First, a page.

I can’t help but conclude that America’s 240-year run as a democratic beacon to the world is drawing to a close. That going forward, we’ll have experiences much more like nearly every other once-great country the world over has had during our 240 years of democratic governance. Russia ruled by czars and communist tyrants. Germany ruled by a maniacal genocidal ruler.  Italy  and Spain ruled by fascist dictators. France, Greece, Denmark, Poland, Austria, Hungary and Holland ruled for years by conquering Germans. Much of South America ruled by military juntas. Japan ruled by dynasties and eventually a military dictatorship that dragged the U.S. and Asia into World War II. China ruled by dynasties and tough communist tyrants. South Africa ruled by a system of racial apartheid. Venezuela, Cuba, Burma, Turkey…..the list goes on and on, and it’s only an off-the-top-of-the-head listing.

Few of these tyrannical situations ended peacefully and easily, and without terrible recriminations. Indeed, some haven’t resolved themselves at all. But when they end, they invariably end as a result of war or massive corruption or civil conflict or coups. Why should we be different?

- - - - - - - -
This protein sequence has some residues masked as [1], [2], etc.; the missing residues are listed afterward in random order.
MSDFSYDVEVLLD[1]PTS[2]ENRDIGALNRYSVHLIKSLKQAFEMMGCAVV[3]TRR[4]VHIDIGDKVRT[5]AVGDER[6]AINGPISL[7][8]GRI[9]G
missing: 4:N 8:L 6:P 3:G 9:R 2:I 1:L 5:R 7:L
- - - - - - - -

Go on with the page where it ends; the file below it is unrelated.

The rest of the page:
Those thoughts keep me mired in the muck. But what truly saddens me, even shames me, is the clear sense that a good chunk of my countrymen haven’t the least sense of trepidation about what lies ahead. Indeed, many seem to lust for a strongman, based on polls showing substantial support for Vladimir Putin and Russia—much like new army recruits often lust for the first battles of warfare….until death and maiming and destruction bring them to their senses, and the survivors return home mentally dazed and disturbed. Some of the political stuff I see bandied about on Facebook by people who have been involved in working on behalf of food rights is truly frightening in its ignorance and hatefulness.

Just as in all these other countries I listed, my countrymen are certain that our tyrant will be different from those chewed up and spit out by the turbulence of history. Why? I suppose because we’ve had 240 years of stable democratic rule (with the exception of the Civil War of 1861-65, whose terrible destruction helped wring the naivete out of those times).

All I can conclude is that so many years of stability have made many Americans so politically fat and happy that they’ve lost their sense of appreciation and gratitude, and their sense of danger. It makes them oblivious to the unfortunate reality that once you lose human rights to a tyrant, it’s very very difficult to get them back. In fact, sometimes you don’t get them back, as some of the countries I listed earlier have discovered.